Ever notice how it's easier to write metal lyrics in English than it is to communicate normally in English? Exhibit A: French post-metal band The March, whose vocalist Olivier Haese peppered his e-mails to me with minor (and adorable) idiomatic mistakes like "Would someone on your website be interested in making a review of it?" and "I haven't received the receipt that says you've got it well." In contrast, the lyric sheet for The March's debut EP Dead Ends and Blind Spots has a telegraphic pithiness to it that feels like its own dialect. "Perfect lines, artificial edges / Plastic birds, fake water around us" howls vocalist Olivier Haese on "Ancient Seed," before eructating one of The March's many awesome seabeast-themed apocalyptic forecasts: "The giant shell is on its way / Let the beast crawl over the great seawalls / And swallow them all / Now celebrate!"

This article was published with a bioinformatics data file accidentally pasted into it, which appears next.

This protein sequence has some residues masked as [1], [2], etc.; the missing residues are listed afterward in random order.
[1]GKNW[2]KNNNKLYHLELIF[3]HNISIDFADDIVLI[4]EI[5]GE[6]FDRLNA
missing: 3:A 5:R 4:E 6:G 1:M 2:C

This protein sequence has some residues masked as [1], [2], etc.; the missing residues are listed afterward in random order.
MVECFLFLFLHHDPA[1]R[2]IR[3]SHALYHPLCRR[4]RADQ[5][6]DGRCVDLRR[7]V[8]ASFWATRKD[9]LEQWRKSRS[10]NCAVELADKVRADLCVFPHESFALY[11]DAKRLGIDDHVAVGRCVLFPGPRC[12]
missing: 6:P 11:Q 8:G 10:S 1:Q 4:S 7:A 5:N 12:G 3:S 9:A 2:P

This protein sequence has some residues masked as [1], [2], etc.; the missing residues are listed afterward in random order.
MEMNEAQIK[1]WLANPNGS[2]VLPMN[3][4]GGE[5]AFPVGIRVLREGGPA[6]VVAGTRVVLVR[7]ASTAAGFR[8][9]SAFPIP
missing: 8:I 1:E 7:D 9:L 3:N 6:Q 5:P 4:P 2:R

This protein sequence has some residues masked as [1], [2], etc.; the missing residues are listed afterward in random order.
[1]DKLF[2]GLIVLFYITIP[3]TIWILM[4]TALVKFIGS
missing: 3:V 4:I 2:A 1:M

The March have also mastered the language of post-metal. Normally I dismiss this stuff as formulaic and one-dimensionally triumphalist, but the drama here feels real. The heavy sections come quickly, like each song's lifesblood instead of its payoff. There's a dryness to the recording that keeps the shimmery clean-tone guitars leaden and creaky. They're dripping in liquid mercury, not fondue cheese. Cymbals crash crunchy and live. Haese's vocals spew electricity. Extra points for the silkscreened package, laden with seahorses. Yes Olivier, I am interested in making a review of your album, and yes, I've got it well.
BUY:Dead Ends and Blind Spots (self-released, 2009) is available by mail-order only. E-mail email@example.com for your copy.